UK PM Johnson writes to Donald Tusk to propose Brexit deal changes

UK Prime Minister Boris Johnson wrote to European Council President Donald Tusk on Monday to set out his proposals for reaching a new Brexit deal with the bloc ahead of Britain's planned departure on October 31.

Here are some highlights of the letter:

Ireland issue

"We remain, as we have always been, committed to working with Ireland on the peace process, and to furthering Northern Ireland's security and prosperity. We recognize the unique challenges the outcome of the referendum poses for Ireland, and want to find solutions to the border which work for all."

"We are unconditionally committed to the spirit and letter of our obligations under The Belfast (Good Friday) Agreement, as well as being an agreement between the UK and Ireland, in all circumstances – whether there is a deal with the EU or not."

"The UK remains committed to maintaining the Common Travel Area, to upholding the rights of the people of Northern Ireland, to ongoing North-South cooperation, and to retaining the benefits of the Single Electricity Market."

Changes sought 

"The changes we seek relate primarily to the backstop," Johnson stressed in the letter.

"It is anti-democratic and inconsistent with the sovereignty of the UK as a state. The backstop locks the UK, potentially indefinitely, into an international treaty which will bind us into a customs union and which applies large areas of single market legislation in Northern Ireland."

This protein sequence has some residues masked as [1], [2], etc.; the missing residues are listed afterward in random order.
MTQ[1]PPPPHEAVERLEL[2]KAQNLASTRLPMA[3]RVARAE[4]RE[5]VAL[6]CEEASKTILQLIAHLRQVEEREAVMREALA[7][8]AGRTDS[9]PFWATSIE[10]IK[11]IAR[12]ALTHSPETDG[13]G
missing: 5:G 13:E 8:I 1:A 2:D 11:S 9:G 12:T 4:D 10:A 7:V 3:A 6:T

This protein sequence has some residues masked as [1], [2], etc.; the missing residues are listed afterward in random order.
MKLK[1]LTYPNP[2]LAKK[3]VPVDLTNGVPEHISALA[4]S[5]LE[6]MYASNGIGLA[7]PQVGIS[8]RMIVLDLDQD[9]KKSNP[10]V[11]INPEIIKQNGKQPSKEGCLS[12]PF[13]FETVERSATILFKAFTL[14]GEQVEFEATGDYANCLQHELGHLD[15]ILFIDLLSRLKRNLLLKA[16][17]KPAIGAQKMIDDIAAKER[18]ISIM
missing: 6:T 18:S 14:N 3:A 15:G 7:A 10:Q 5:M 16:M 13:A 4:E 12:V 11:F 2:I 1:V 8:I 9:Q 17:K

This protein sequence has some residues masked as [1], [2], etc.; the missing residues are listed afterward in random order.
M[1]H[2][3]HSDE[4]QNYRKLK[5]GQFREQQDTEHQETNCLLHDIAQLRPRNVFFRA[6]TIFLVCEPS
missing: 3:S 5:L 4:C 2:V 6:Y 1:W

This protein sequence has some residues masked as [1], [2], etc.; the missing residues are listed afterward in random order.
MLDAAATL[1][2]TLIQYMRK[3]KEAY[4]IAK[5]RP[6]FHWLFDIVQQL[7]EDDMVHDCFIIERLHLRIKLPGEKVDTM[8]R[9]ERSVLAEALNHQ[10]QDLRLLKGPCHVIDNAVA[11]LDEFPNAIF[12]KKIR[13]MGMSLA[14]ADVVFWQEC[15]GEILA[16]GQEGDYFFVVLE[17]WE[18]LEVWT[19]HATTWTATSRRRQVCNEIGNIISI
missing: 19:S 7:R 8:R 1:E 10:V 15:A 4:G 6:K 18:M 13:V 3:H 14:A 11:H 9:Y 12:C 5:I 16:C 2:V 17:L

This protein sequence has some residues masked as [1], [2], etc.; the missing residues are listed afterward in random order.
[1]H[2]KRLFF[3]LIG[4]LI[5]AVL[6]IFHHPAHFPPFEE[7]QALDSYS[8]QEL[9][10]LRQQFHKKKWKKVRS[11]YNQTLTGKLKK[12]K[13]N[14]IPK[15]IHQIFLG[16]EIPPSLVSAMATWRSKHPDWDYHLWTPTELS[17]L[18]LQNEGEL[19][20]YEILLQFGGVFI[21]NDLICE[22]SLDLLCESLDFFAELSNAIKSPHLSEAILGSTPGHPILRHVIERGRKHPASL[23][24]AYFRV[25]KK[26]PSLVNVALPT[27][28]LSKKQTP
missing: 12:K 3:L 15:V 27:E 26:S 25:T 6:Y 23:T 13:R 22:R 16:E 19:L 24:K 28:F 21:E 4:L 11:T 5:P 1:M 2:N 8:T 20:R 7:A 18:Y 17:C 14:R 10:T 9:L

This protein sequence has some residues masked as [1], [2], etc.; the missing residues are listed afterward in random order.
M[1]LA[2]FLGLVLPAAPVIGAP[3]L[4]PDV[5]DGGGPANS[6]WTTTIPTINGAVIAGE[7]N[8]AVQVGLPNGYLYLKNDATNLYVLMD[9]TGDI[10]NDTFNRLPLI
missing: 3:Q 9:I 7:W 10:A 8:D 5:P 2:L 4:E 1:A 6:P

"It is inconsistent with the UK's desired final destination for a sustainable long-term relationship with the EU."

"It has become increasingly clear that the backstop risks weakening the delicate balance embodied in the Belfast (Good Friday) Agreement."

Nest steps

"The backstop cannot form part of an agreed Withdrawal Agreement. I believe the task before us is to strive to find other solutions, and I believe an agreement is possible," Johnson said in the letter.

"This Government will not put in place infrastructure, checks, or controls at the border between Northern Ireland and Ireland. We would be happy to accept a legally binding commitment to this effect and hope that the EU would do likewise."

"The UK and the EU have already agreed that 'alternative arrangements' can be part of the solution. Accordingly,

- I propose that the backstop should be replaced with a commitment to put in place such arrangements as far as possible before the end of the transition period, as part of the future relationship.

- I also recognize that there will need to be a degree of confidence about what would happen if these arrangements were not all fully in place at the end of that period. We are ready to look constructively and flexibly at what commitments might help, consistent of course with the principles set out in this letter."

(With input from agencies)